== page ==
By MARGARET TALEV
The four co-sponsors - a conservative and a libertarian Republican, and a liberal and a moderate Democrat - acknowledged that the Republicans who control the House, Senate and White House do not support the idea of a timetable. But they predicted that, coming at a time of sinking public support for the war and growing discontent over U.S. casualties, their resolution would spur a public dialogue that could force President Bush to outline an exit strategy.
"The American people are going to contact their member of Congress and say, 'Please, look at this resolution,' " said Rep. Walter Jones, R-N.C., the co-sponsor who has drawn the most attention because he once so strongly supported the March 2003 invasion that he led the campaign to rename French fries as "freedom fries" to protest France's opposition. "I really believe that we've got an opportunity to build national support for this resolution."
Bush has maintained that a timetable would do more harm than good, and White House spokesman Scott McClellan echoed that position Thursday.
"This message would say to the terrorists, 'All you have to do is wait until that day when our troops leave, and then you can start carrying out those attacks' and, 'Just hold out,' " McClellan said.
At the same time, the administration seemed to be acknowledging public sentiment is at a tipping point. McClellan said the president planned to focus more of his public remarks on the situation in Iraq in the coming weeks; would meet next week in Washington with Iraqi Prime Minister Ibrahim al-Jaafari; and plans to address Americans on the status of the conflict on June 28th, the one-year anniversary of the transfer of sovereignty to Iraq.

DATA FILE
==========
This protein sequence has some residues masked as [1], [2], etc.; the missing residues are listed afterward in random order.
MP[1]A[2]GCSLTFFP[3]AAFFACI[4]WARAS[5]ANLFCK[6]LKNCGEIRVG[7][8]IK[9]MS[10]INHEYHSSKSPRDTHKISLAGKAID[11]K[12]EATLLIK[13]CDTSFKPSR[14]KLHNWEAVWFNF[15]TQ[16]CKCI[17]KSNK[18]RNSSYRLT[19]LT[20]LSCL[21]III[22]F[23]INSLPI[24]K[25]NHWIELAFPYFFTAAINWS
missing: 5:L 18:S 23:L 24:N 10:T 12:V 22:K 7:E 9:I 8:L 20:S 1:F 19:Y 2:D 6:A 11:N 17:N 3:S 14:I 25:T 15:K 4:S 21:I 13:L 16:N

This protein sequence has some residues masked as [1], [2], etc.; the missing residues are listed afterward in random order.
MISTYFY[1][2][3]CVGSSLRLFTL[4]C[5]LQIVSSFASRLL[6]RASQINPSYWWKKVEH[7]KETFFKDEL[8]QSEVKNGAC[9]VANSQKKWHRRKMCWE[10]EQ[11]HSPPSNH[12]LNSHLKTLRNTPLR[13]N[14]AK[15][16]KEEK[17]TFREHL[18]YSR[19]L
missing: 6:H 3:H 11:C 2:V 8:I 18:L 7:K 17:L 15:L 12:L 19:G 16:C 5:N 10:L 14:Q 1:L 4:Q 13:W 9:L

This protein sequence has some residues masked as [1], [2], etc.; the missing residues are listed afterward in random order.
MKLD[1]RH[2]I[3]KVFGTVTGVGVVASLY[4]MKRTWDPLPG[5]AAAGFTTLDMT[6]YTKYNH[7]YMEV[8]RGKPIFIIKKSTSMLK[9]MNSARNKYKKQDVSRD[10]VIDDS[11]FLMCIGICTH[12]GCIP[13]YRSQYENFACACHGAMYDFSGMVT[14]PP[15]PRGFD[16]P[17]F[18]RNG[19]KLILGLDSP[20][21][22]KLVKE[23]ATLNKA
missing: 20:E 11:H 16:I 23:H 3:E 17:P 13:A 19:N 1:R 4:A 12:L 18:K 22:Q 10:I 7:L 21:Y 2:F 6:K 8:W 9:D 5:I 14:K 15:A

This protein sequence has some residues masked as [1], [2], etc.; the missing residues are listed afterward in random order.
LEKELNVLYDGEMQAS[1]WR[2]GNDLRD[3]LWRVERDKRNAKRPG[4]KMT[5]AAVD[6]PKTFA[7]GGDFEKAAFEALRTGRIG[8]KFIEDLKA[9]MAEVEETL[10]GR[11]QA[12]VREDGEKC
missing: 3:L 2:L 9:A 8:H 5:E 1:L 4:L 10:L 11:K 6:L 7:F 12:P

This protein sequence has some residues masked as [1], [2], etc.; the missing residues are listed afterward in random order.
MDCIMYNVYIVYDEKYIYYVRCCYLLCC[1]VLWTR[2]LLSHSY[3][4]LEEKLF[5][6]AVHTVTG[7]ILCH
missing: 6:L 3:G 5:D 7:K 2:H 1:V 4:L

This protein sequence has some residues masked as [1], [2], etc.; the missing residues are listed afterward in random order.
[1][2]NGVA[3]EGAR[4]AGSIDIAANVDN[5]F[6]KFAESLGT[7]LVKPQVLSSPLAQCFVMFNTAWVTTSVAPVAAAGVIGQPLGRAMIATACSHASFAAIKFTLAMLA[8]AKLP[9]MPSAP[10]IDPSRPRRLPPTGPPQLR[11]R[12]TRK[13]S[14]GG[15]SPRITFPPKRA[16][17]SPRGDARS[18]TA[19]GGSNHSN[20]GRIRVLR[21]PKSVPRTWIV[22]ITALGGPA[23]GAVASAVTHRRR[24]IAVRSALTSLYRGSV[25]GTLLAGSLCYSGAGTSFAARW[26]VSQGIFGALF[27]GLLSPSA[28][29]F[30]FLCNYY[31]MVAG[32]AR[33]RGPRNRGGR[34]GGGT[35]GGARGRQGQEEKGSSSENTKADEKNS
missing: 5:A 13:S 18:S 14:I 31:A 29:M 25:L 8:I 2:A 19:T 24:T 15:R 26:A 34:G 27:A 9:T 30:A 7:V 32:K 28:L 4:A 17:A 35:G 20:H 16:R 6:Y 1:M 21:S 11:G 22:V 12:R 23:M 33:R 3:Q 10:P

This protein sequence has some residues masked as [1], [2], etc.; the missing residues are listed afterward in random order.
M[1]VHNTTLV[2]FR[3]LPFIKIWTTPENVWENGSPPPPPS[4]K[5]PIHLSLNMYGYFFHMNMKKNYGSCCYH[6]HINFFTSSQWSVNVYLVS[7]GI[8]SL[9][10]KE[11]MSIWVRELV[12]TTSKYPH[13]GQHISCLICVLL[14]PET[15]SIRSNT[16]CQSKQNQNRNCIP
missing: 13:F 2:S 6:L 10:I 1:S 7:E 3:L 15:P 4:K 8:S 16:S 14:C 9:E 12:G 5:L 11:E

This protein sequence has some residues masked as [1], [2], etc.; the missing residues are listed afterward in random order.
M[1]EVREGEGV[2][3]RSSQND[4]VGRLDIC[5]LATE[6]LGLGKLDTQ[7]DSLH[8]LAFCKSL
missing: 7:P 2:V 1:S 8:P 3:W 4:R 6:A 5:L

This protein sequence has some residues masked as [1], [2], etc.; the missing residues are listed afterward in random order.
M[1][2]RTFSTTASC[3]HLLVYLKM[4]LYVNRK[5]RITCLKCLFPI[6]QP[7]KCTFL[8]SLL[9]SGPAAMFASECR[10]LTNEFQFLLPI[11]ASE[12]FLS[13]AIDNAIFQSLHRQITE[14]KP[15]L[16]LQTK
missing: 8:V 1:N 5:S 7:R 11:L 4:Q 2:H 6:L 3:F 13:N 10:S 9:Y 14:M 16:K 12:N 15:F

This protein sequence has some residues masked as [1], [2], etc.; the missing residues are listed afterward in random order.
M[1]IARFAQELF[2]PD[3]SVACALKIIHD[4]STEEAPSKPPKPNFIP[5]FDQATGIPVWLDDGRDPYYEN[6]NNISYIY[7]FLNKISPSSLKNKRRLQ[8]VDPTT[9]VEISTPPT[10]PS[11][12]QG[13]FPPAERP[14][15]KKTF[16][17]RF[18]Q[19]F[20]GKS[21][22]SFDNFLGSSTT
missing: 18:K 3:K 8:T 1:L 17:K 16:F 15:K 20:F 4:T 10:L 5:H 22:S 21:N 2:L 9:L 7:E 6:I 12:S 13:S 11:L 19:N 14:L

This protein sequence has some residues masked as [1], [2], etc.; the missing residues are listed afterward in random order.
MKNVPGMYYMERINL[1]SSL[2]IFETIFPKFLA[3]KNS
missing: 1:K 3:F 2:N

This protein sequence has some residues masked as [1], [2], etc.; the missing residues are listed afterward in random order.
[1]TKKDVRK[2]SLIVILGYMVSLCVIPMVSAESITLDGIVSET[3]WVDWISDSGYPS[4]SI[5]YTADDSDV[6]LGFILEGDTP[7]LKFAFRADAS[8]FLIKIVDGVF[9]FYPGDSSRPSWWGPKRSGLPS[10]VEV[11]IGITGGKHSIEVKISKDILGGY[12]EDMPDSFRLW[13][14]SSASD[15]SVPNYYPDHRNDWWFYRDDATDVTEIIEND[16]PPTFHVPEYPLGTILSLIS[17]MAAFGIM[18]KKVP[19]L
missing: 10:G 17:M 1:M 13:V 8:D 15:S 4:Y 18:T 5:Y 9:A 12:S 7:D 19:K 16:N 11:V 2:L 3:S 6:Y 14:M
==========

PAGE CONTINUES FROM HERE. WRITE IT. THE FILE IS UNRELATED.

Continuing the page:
A recent Gallup poll shows nearly six in 10 Americans want at least a partial withdrawal to begin, and a Pew survey found more than one-third of Americans fear Iraq is becoming another Vietnam.
"The president recognizes that this is a concern that's on the minds of the American people," McClellan said of the war in general. "And that's why he's going to sharpen his focus, spending more time talking about the progress that's being made on the ground - there is significant progress that has been made in a short period of time - the dangers that remain and that lie ahead, as well as our strategy for victory in Iraq. It's important to keep the American people informed. It's important to note some of the progress that has been made."
The resolution - by Jones and Reps. Neil Abercrombie, D-Hawaii, who serves with Jones on the House Armed Services Committee, Ron Paul, R-Texas, a retired Air Force flight surgeon who serves on House International Relations; and Dennis Kucinich, D-Ohio, who ran unsuccessfully for his party's nomination for president last year on an anti-war platform - calls on the president to announce by year's end a plan for withdrawal, and to begin executing that plan by Oct. 1, 2006. It does not set an end date. Even if the resolution were adopted, it would serve only as a recommendation to the president.
As they took turns at the microphone at a news conference to announce their resolution, the congressmen spoke of what has been accomplished to date: the ouster of Iraqi leader Saddam Hussein, the holding of elections and the training of Iraqi security forces. They also spoke of the costs of the war - more than 1,700 U.S. soldiers dead and $200 billion spent - and an entrenched insurgency. And they highlighted what they see as other pressing concerns for the United States: a nuclear threat from North Korea, jobs being lost to China, security concerns along the border with Mexico.
Theirs is the latest in what has been a flurry over the past two weeks of mostly Democratic efforts to begin pulling troops out of Iraq. Rep. Lynn Woolsey, D-Calif., offered an unsuccessful amendment to legislation on the House floor last month. House Minority Leader Nancy Pelosi, D-Calif., was advocating an amendment to give the president one month after the enactment of the defense appropriations bill to submit a report to Congress explaining his criteria for when to start pulling out of Iraq. And Sen. Russ Feingold, D-Wis., earlier this week introduced a resolution in the Senate asking the president to set a timetable.
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